Loot Boxes Should Be Classed As Gambling And Regulated, MPs Say
MPs have called for loot boxes to be classed as gambling and regulated.
A group of MPs from the Digital, Culture, Media and Sport (DCMS) Committee have called for loot boxes to be banned from being purchased by children. The MPs also want loot boxes to be regulated under the 2005 Gambling Act and have urged games companies and social media platforms to implement age verification tools to enforce any potential future bans.
Loot boxes are items in video games which are purchased with real money and provides players with an assortment of in-game items such as additional weapons, power-ups or skins. However, the contents of a loox box remain hidden until the item is purchased by a customer. At the time of writing, loot boxes cannot be defined as gambling under current laws as the items won do not have monetary value.
The call for regulation came in the DCMS Committee’s report on immersive and addictive technologies that was published today (September 12th) following several months of hearings with gaming and technology firms. The report explains that the Committee heard evidence that loot box winnings can be exchanged for money.
Labour’s Shadow DCMS Minister Tom Watson said the report’s findings suggest a revamp of Tony Blair’s Gambling Act 2005. He said: “This echoes the Labour party’s long-standing position on loot boxes. However, making changes to the existing legislation will not be enough. We need regulation that is fit for the digital age, and this will require a whole new Gambling Act.”
Committee Chairman Damian Collins said in a statement: “Loot boxes are particularly lucrative for games companies but come at a high cost, particularly for problem gamblers, while exposing children to potential harm. Buying a loot box is playing a game of chance and it is high time the gambling laws caught up. We challenge the government to explain why loot boxes should be exempt from the Gambling Act.”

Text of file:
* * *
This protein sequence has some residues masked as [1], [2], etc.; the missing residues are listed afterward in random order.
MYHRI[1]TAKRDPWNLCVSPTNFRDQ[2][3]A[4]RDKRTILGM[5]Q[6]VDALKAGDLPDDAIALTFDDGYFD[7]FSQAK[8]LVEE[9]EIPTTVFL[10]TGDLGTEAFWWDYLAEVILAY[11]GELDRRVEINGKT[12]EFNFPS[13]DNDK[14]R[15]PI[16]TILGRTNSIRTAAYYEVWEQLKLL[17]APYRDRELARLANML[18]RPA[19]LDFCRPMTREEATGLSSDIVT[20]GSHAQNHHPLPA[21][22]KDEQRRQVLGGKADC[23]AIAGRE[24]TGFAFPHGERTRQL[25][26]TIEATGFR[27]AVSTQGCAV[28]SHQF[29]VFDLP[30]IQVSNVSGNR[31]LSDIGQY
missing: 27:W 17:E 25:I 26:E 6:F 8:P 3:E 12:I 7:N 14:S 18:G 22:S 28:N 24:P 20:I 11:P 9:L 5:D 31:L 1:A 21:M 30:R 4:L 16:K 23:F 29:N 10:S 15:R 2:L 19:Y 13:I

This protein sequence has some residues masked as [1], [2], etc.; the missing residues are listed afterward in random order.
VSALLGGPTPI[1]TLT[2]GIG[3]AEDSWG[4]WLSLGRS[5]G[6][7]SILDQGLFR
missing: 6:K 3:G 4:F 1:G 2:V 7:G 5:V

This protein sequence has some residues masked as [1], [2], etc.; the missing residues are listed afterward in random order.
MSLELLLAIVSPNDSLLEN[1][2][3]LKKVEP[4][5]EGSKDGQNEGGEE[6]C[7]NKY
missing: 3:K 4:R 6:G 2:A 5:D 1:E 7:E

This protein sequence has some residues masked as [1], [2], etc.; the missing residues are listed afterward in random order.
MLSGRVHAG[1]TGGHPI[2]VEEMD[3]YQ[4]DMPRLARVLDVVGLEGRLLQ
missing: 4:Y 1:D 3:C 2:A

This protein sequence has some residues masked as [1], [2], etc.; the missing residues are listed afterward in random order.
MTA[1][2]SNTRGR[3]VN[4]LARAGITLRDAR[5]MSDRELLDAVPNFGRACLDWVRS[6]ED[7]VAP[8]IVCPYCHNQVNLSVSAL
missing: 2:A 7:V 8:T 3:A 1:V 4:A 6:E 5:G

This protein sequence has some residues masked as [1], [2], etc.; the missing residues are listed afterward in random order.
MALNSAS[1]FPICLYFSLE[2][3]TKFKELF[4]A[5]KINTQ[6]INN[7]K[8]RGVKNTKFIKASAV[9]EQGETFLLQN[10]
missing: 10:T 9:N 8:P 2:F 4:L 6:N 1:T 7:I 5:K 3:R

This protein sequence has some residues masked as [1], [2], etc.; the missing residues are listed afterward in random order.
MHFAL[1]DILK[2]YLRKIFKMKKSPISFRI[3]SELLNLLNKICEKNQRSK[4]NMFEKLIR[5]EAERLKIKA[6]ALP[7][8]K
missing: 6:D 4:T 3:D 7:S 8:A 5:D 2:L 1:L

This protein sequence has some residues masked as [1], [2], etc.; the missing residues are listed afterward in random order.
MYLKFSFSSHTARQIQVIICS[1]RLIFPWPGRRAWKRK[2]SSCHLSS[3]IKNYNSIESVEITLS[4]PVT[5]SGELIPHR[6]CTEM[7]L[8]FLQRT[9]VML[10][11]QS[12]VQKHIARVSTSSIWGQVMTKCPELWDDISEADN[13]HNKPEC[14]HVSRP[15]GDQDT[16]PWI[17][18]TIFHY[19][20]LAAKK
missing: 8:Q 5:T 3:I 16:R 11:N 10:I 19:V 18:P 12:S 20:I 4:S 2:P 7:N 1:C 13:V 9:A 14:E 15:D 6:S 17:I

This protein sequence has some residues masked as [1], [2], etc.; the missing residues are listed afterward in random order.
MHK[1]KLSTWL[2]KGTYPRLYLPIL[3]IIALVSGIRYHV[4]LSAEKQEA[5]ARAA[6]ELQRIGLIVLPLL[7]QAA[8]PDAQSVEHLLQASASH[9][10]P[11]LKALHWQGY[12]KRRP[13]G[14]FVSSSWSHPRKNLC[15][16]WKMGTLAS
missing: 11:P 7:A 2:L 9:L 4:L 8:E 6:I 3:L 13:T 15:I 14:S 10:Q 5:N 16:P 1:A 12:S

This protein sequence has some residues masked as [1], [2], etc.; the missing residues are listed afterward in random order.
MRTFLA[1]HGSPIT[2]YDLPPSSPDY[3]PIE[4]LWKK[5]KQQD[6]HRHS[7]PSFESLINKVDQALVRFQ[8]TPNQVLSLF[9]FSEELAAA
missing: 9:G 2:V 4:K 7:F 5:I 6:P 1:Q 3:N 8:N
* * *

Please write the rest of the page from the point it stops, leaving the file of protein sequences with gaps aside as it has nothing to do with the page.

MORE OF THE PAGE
Loot Boxes And Gambling: A Strained Relationship
Last year, loot boxes were classed as gambling in Belgium. As a result, the Belgian government ordered video game developers to remove loot boxes from their games in the country. EA Games, a prominent game developer best known for its FIFA and The Sims franchises, faced an investigation after refusing to remove loot boxes from its FIFA 19 game.
Meanwhile, a study by the Australian Environment and Communications Reference Committee claimed last September that video game loot boxes are “psychologically akin to gambling”. The study found that gamers who suffered from problem gambling were more likely to purchase loot boxes and it suggested that loot boxes could act as a gateway to problem gambling in children.
More recently, in July this year, UK Gambling Commission’s Chief Executive explained that loot boxes cannot be classified as gambling under current laws. Speaking at a session with the DCMS, Neil McArthur explained:
“The Gambling Act tells us that gambling means playing a chance of chance for a prize, and you can certainly see circumstances where a loot box might fall with that definition, but where things become a bit more complicated are where one looks at the definition of prize, and prize is defined as being money or money’s worth.”
However, a further statement from the Commission’s Programme Director Brad Enright suggested that the Commission was ready to begin regulating loot boxes when the current gambling law is amended to encompass them.